Sunday, March 8, 2009

hoop la

The theme for this month's Mixology Monday (MxMo XXXVII) is "First Time" as chosen by the wonderful ladies of LUPEC Boston. The concept was not to re-create your own possibly awkward stumblings into the world of cocktails but to initiate someone else properly with style and grace. LUPEC's Pink Lady writes, "What drink do you suggest for the delicate palate of the cocktail neophyte? Something boozy and balanced, sure - but one wrong suggestion could relegate the newbie to a beer-drinker's life. To which go-to cocktails do you turn to when faced with the challenge?"

Looking back at the beginning entries of my journal of all the drinks I have made at home, one of the ones that stood out was the Hoop La, the first drink we made with our then newly purchased bottle of brandy. The Hoop La is very similar to the other drink I thought of as a starting point, the Side Car -- one of the first brandy drinks I had out at a bar, except the Hoop La has an extra ingredient of Lillet Blanc in the mix to make it more sublime. Lillet with its rich bouquet of citrus peel and other fruit notes aids in softening the drink while also adding a depth of flavor relative to its cousin the Side Car.
Hoop La
• 3/4 oz Brandy
• 3/4 oz Cointreau
• 3/4 oz Lillet Blanc
• 3/4 oz Fresh Lemon Juice
Shake with ice and strain into a cocktail glass.
I am not sure of the history of the cocktail other than it first appeared in print in the 1930 Savoy Cocktail Book, but the combination must have been a very popular one for there are three other drinks I have found with the same ingredients and proportions: the Frank Sullivan, the Hey Hey, and the Odd McIntyre cocktails. I remember how I was fooled into making what I thought was a new to me cocktail recipe, a Frank Sullivan, and then discovering that it was the same cocktail as the Hoop La I had a few months prior.
There are several reasons why the Hoop La stands out as a good gateway cocktail. First, the base spirit is brandy. Brandy, unlike vodka, has a flavor; however, it is not as initially objectionable to a novice drinker as gin, tequila, or whiskey, so it is a good way to teach someone that boozes themselves can taste good and are not something that they should try to mask with various mixers. Second, the drink falls into the pleasing class of "sours" but is well balanced enough to be not puckery from the lemon juice and not overly sweet from the sugar source, here mainly the Cointreau, in this recipe. Third, the Lillet Blanc is an aromatized wine and this can teach drinkers that similar products, namely vermouths, can make drinks taste better and not worse (although perhaps not in the vodka martinis cocktails they might have encountered in the past).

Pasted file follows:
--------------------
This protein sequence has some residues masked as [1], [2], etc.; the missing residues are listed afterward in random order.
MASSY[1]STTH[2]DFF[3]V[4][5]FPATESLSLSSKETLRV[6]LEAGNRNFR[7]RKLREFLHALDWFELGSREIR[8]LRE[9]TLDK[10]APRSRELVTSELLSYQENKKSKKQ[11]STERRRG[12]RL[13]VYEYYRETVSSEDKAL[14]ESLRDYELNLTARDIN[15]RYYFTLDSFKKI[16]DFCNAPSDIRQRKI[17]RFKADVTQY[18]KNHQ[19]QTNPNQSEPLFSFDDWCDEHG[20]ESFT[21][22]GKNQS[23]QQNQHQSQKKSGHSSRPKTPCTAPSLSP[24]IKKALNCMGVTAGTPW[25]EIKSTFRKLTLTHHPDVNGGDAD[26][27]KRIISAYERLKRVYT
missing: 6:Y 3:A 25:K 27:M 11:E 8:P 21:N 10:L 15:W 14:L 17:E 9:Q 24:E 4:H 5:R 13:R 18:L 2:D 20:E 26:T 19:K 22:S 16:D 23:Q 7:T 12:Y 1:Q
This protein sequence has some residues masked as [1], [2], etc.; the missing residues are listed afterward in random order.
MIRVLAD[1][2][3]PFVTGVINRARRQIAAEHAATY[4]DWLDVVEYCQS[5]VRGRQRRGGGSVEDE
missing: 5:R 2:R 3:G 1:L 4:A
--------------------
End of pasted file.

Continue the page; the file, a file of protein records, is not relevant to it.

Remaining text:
And lastly, the recipe is easy to learn (equal parts) and can easily be switched around to broaden one's drinking experience. For example, the Lillet can be swapped for rum or Calvados to make it a Between the Sheets or Deauville Cocktail, respectively. Or the recipe can serve as a gateway to gin by swapping the brandy for gin and adding two drops of pastis to make a Corpse Reviver No. 2 (which turns out to be the cocktail Paul Clarke chose for this MxMo). And to avoid the complications of the sometimes challenging anise flavors in the pastis, another gin possibility is to switch out both the brandy and Cointreau for gin and light crème de cacao (although double the gin proportion) to make the rather pleasing Twentieth Century Cocktail.

And to tie in the concept of making a drink for a cocktail virgin and Jess' original name of the blog (before she invited the rest of us on board), I went back in to her early entries and saw another drink that I thought of but passed on in favor of the Hoop La, Elephants Sometimes Forget, a very delicious sour cherry cocktail that can serve as a tasty introduction to gin, vermouth, and bitters. While not her first cocktail, it was one of the first few that she made for herself, and one I would enthusiastically encourage others to try:
Elephants Sometimes Forget
• 1 oz Gin
• 3/4 oz Cherry Heering
• 3/4 oz Fresh Lemon Juice
• 1/4 oz Dry Vermouth
• 1 dash Orange Bitters
Shake with ice and strain into a cocktail glass.

1 comment:

Anonymous said...

Made the Houp la! (as I prefer to think of it) for my house special cocktail for my birthday this evening -- very delightful and made us all quite cheerful. Thanks.